That 1999 season was a fateful one for you and I'd be remiss to not at least ask a few questions about "the play" you are probably most famous for. On that cold October day at the Vet you made a play that would not just go down as the end of an era, but now lives in infamy right next to the booing of Santa Claus. Do you remember the play (would you mind describing it and what your were thinking), what did you think of the fans reaction and how do you feel about it now? Have you spoken to Michael Irvin since then?
The play Michael Irvin got hurt on, was a very basic pass route. He was running a shallow slant route and I got a great break on the ball. I got such a good break, I thought I was going to end up with a huge hit, but he knew I was coming too. He tried to go down and go under the blow. Instead of a huge hit, I just ended up with a glancing blow that knocked his head into the Vet turf. The next thing you know, he was not getting up. You don't expect any play to be career ending and you hate to see players get hurt. I don't feel bad about the play. It was a clean hit. I was just playing football the way its suppose to be played - fast and physical. I have not seen him since. I wish him the best. He seems to be doing well. I hear him on Sunday morning tv like everyone else.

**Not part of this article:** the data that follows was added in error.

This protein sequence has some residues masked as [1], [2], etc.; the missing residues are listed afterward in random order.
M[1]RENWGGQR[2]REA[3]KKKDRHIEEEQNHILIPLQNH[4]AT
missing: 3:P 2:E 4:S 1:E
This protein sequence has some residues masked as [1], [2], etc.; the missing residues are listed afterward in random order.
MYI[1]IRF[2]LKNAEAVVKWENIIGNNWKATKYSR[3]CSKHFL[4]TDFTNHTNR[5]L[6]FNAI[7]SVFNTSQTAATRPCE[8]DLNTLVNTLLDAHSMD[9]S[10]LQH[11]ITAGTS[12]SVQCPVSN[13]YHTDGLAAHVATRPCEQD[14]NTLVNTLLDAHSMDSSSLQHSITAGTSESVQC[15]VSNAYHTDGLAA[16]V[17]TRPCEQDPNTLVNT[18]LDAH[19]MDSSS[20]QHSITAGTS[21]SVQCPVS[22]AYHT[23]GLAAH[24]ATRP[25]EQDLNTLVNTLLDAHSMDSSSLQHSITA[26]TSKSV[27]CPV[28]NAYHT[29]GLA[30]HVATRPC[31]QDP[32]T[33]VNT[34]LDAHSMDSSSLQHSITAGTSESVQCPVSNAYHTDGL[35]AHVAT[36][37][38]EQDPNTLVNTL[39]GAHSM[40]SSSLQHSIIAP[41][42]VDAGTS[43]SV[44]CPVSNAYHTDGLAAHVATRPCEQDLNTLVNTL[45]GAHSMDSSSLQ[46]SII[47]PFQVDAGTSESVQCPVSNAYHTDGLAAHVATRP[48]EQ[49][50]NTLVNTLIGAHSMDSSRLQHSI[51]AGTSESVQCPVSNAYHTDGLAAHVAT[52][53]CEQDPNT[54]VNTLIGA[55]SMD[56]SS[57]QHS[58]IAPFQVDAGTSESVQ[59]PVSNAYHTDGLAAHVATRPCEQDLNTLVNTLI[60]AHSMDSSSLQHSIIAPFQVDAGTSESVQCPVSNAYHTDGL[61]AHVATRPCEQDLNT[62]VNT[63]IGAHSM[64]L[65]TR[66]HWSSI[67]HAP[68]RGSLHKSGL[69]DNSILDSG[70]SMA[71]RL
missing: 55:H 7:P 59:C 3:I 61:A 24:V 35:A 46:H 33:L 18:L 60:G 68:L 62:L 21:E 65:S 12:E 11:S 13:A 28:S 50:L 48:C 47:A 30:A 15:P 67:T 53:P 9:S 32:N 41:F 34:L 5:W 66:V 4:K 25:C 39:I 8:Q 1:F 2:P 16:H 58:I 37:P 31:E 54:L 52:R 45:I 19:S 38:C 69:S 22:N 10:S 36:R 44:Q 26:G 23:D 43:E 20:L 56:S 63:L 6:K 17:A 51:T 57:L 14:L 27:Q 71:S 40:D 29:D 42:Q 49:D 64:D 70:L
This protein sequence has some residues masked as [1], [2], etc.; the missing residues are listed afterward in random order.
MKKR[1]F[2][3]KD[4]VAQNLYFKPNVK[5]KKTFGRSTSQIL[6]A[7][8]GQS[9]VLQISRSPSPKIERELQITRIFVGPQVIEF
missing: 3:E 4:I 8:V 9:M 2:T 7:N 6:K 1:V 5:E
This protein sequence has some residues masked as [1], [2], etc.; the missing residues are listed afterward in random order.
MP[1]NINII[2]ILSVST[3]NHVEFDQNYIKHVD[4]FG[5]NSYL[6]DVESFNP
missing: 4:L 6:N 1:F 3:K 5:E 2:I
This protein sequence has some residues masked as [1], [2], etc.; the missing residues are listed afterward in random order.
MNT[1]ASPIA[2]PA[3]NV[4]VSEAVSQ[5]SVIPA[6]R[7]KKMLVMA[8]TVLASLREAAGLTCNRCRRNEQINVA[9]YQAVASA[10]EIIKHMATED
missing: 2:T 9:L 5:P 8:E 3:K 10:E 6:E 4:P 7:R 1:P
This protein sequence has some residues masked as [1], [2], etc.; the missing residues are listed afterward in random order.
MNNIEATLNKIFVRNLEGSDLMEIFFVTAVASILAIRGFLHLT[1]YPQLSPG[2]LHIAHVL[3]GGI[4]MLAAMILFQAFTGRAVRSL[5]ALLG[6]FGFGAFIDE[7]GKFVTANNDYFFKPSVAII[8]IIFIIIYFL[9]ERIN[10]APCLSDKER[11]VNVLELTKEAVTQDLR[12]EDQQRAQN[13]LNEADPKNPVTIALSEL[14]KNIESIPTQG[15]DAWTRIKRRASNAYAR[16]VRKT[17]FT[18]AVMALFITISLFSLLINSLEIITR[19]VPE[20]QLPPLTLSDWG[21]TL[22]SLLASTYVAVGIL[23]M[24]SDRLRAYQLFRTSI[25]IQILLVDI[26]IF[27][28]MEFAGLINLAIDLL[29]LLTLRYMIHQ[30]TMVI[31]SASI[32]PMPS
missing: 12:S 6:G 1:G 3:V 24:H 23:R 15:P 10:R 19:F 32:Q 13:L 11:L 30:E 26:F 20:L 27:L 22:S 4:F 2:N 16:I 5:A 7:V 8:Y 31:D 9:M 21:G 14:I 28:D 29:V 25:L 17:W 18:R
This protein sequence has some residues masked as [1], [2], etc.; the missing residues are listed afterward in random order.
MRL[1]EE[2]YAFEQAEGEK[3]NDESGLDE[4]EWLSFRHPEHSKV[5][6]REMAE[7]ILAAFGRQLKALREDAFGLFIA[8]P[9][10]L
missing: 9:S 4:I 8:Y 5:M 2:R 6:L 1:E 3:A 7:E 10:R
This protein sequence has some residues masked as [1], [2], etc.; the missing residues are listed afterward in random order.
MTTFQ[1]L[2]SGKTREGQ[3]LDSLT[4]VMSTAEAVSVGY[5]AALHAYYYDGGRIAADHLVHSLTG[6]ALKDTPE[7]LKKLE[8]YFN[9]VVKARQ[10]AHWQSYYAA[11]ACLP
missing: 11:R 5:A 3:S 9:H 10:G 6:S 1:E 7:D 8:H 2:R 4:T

Does Michael Irvin talk more or less than he does on TV now?
Same guy, same talk.
I'm sure the '99 incident with Michael Irvin isn't exactly something you revel in (a hit's a hit, but you never want to really end someone's career), but you've had some other shinning moments, from recovered onside kicks to fateful forced fumbles, but what's the one play, you took part in, that really sticks out in your mind as your moment in the sun?